Jeremy Jacobs takes blame for letting Bruins languish – Boston Herald
FOXBORO — On the eve of last season, Bruins owner Jeremy Jacobs declared then general manager Peter Chiarelli to be “the best in the business.”
Less than a year later, Chiarelli was fired, replaced by his top assistant, Don Sweeney.
“What a difference a year makes, huh?” Jacobs said yesterday with a slight smile.
Attending the Gillette Stadium press event for the Jan. 1 Winter Classic to be held between the Bruins and Montreal Canadiens, Jacobs was for the first time addressing his club’s massive overhaul following the team’s 2014-15 finish out of the playoffs.
While he said that the decision to fire Chiarelli was mostly made by team president Cam Neely and his son Charlie, Delaware North’s CEO of its Boston holdings, he did support the move and the reasons behind it.
“We just found ourselves in a place we don’t want to be. It’s going to be a workout time. We had a change when we brought Cam in and Charlie, and they wanted a change. They thought we needed a change. They thought it was the right move for the franchise,” Jacobs said. “I think Peter is a great human being and a great hockey mind, and I think he’s going to prosper out west (in Edmonton). He’s got a great young team there. We were not in the same position.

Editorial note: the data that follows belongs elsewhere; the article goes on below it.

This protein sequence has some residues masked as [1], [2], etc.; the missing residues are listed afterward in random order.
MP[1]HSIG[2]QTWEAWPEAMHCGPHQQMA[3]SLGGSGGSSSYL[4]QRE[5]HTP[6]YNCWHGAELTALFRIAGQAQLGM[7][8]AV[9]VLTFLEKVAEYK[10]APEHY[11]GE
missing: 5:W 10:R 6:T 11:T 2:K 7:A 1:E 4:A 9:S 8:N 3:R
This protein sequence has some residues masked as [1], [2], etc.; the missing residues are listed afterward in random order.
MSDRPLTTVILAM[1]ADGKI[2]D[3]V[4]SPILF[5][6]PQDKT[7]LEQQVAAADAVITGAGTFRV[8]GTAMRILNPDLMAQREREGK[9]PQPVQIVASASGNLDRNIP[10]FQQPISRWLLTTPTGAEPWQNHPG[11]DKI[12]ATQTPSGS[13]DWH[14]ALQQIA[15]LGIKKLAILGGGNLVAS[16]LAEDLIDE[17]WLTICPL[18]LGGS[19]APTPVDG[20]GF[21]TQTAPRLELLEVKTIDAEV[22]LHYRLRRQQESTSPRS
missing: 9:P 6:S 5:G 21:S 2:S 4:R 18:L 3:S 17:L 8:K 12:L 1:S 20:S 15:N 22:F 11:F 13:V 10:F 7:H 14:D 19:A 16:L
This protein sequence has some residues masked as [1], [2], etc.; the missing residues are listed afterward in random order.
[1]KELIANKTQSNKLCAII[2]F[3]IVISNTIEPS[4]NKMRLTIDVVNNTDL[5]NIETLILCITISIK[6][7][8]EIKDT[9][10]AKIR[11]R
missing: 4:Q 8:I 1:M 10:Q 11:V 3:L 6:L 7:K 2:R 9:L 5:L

“It’s a (salary) cap environment we find ourselves in here and you’ve got to look to the future. If you watch the success of the Chicago team, and I do admire them quite a bit, they dealt with their high-priced players early on and they kept creating room. Every year, there was a change, not too unlike the change we see here (this year). We see some great players going elsewhere. Even to this year, you see very successful teams have met that problem. We didn’t deal with it in a timely enough manner and we found ourselves in a cap position that wasn’t attractive for us.”
Asked when he came to believe it was the right time to fire Chiarelli, Jacobs said: “When I recognized he wasn’t prepared to make the changes that needed to be made. But that wasn’t …Read More